Obesity is a growing concern in Canada and due to the increased time spent in one’s place of employment, there is an augmented importance placed on healthy living in the workplace. In 2004, approximately 6.8 million Canadian adults between the ages of 20 and 64 were overweight, and an additional 4.5 million were obese as recorded by the Canadian Policy Research Networks (Pierre, N., Pollack, N., & Fafard, P. 2007), further emphasizing the need to reduce obesity rates and to improve overall health. This demographic represents primarily the working population, which is the target population in respect to promoting active living in the workplace. According to the World Health Organization (WHO) the “impact of the obesity epidemic on non-communicable diseases such as cardiovascular disease, type 2 diabetes, and cancer threatens to overwhelm health systems; the need for prevention and control is clear” (ECOSOC/UNESCWA/WHO, 2009)
There are a substantial number of policies in place in hopes to reduce obesity rates as well as encourage active living. However, there seems to be a large gap between why the policies are implemented in hopes to achieve a set outcome, and the knowledge of appropriate and effective steps to go about producing the desired change. Additionally, while there are policies in place with the intent of reducing obesity rates, there are few to none that with the intent of promoting active living within the workplace.
While the strain on the health care system is evidently a major issue, poor health of employees also has been proven to negatively affect the overall performance in the workplace. Alternatively, good health in the workplace has been proven to reduce absenteeism, reduce the costs of disability and drugs, reduce the effects of a stressful workplace, and improve morale by creating a happy and more supportive environment all of which directly benefit the employer. For the employees’ benefit, workplace wellness encourages increased awareness and knowledge of ways to improve their health, a less stressful workplace, increased protection from injury, greater morale and job satisfaction, increased productivity and effectiveness at work as well as reduced personal health care costs.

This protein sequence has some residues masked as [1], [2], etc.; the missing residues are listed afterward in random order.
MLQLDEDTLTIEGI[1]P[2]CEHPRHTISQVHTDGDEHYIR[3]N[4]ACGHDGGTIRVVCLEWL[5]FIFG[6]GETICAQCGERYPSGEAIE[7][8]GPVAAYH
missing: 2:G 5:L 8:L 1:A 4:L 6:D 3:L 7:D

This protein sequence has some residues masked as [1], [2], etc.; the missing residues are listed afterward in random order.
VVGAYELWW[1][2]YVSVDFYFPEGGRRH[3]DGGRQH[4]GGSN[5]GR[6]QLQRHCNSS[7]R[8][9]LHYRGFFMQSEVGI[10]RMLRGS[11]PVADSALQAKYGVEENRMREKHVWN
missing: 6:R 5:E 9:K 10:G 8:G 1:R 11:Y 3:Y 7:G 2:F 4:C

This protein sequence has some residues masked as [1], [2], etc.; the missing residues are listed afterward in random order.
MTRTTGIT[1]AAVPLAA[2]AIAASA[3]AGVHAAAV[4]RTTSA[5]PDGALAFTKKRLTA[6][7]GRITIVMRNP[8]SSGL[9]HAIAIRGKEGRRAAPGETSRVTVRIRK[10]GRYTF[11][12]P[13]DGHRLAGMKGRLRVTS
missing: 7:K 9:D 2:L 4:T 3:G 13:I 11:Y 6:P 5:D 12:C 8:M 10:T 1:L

The Healthy Eating and Active Living Policy, ACTIVE2010, Health Policy in Canada, and Health Policies and Trends for Selected Target Groups in Canada each discuss the Obesity epidemic in Canada and Ontario and related concerning statistics. The associated health risks of obesity, the associated costs to the health care system as a result of the increase of obesity induced disease, as well as strategic approaches to halt growing obesity rates. However, working adults spending “more of their waking hours at work than anywhere else-and with many youth holding at least part time jobs,” (Health Commission, 2013) it is absolutely necessary that we place focus on implementing policies promoting active living in the workplace. While Ontario’s...